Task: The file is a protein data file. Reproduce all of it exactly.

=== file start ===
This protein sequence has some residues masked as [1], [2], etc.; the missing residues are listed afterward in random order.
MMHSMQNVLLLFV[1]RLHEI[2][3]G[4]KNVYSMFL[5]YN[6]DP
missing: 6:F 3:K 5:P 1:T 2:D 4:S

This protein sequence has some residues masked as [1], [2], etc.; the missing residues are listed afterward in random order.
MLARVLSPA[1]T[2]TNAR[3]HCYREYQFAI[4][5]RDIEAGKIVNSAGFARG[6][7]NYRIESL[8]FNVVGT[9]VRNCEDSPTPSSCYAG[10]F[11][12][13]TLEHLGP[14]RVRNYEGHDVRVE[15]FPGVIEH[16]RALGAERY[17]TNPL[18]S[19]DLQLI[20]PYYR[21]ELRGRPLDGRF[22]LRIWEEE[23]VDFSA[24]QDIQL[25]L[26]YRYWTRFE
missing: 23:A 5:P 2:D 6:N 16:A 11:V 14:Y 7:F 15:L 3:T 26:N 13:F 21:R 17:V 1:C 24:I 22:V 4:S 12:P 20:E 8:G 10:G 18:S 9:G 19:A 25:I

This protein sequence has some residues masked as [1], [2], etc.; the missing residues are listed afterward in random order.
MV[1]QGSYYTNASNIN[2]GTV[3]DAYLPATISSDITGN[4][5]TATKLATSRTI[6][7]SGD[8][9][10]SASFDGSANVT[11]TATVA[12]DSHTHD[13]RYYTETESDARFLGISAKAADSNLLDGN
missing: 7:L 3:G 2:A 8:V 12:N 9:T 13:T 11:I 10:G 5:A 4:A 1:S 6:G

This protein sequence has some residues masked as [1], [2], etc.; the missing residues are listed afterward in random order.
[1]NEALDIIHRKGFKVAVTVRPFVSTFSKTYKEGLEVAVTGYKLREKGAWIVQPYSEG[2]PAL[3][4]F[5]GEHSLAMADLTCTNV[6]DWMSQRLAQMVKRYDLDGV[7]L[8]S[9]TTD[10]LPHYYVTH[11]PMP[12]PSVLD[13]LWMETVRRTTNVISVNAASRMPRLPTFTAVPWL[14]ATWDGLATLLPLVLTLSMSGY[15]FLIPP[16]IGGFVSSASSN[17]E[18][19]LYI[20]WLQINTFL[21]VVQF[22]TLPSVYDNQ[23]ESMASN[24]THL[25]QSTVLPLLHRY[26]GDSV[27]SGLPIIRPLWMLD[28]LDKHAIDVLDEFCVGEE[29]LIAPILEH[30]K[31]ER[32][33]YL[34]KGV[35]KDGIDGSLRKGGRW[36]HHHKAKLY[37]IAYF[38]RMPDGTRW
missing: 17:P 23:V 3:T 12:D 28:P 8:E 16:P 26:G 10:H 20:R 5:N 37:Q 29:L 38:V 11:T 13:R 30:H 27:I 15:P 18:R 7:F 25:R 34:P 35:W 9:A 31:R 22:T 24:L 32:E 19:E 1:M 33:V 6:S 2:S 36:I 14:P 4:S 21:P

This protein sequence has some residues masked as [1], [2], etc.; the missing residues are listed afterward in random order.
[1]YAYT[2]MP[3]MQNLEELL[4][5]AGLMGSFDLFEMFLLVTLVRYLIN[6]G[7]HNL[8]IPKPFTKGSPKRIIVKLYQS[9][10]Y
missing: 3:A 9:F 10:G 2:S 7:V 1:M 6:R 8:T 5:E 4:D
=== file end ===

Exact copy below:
This protein sequence has some residues masked as [1], [2], etc.; the missing residues are listed afterward in random order.
MMHSMQNVLLLFV[1]RLHEI[2][3]G[4]KNVYSMFL[5]YN[6]DP
missing: 6:F 3:K 5:P 1:T 2:D 4:S

This protein sequence has some residues masked as [1], [2], etc.; the missing residues are listed afterward in random order.
MLARVLSPA[1]T[2]TNAR[3]HCYREYQFAI[4][5]RDIEAGKIVNSAGFARG[6][7]NYRIESL[8]FNVVGT[9]VRNCEDSPTPSSCYAG[10]F[11][12][13]TLEHLGP[14]RVRNYEGHDVRVE[15]FPGVIEH[16]RALGAERY[17]TNPL[18]S[19]DLQLI[20]PYYR[21]ELRGRPLDGRF[22]LRIWEEE[23]VDFSA[24]QDIQL[25]L[26]YRYWTRFE
missing: 23:A 5:P 2:D 6:N 16:A 11:V 14:Y 7:F 15:L 3:T 26:N 13:F 21:R 17:V 1:C 24:I 22:V 4:S 12:P 20:E 8:G 10:G 18:S 9:G 19:A 25:I

This protein sequence has some residues masked as [1], [2], etc.; the missing residues are listed afterward in random order.
MV[1]QGSYYTNASNIN[2]GTV[3]DAYLPATISSDITGN[4][5]TATKLATSRTI[6][7]SGD[8][9][10]SASFDGSANVT[11]TATVA[12]DSHTHD[13]RYYTETESDARFLGISAKAADSNLLDGN
missing: 7:L 3:G 2:A 8:V 12:N 9:T 13:T 11:I 10:G 5:A 4:A 1:S 6:G

This protein sequence has some residues masked as [1], [2], etc.; the missing residues are listed afterward in random order.
[1]NEALDIIHRKGFKVAVTVRPFVSTFSKTYKEGLEVAVTGYKLREKGAWIVQPYSEG[2]PAL[3][4]F[5]GEHSLAMADLTCTNV[6]DWMSQRLAQMVKRYDLDGV[7]L[8]S[9]TTD[10]LPHYYVTH[11]PMP[12]PSVLD[13]LWMETVRRTTNVISVNAASRMPRLPTFTAVPWL[14]ATWDGLATLLPLVLTLSMSGY[15]FLIPP[16]IGGFVSSASSN[17]E[18][19]LYI[20]WLQINTFL[21]VVQF[22]TLPSVYDNQ[23]ESMASN[24]THL[25]QSTVLPLLHRY[26]GDSV[27]SGLPIIRPLWMLD[28]LDKHAIDVLDEFCVGEE[29]LIAPILEH[30]K[31]ER[32][33]YL[34]KGV[35]KDGIDGSLRKGGRW[36]HHHKAKLY[37]IAYF[38]RMPDGTRW
missing: 17:P 23:V 3:T 12:D 28:P 8:E 16:P 26:G 10:H 20:R 5:N 37:Q 29:L 38:V 11:T 13:R 30:H 27:I 15:P 18:R 7:F 25:R 34:P 35:W 9:A 31:R 22:T 24:L 32:E 19:E 1:M 33:V 6:S 2:S 36:I 14:P 4:S 21:P

This protein sequence has some residues masked as [1], [2], etc.; the missing residues are listed afterward in random order.
[1]YAYT[2]MP[3]MQNLEELL[4][5]AGLMGSFDLFEMFLLVTLVRYLIN[6]G[7]HNL[8]IPKPFTKGSPKRIIVKLYQS[9][10]Y
missing: 3:A 9:F 10:G 2:S 7:V 1:M 6:R 8:T 5:E 4:D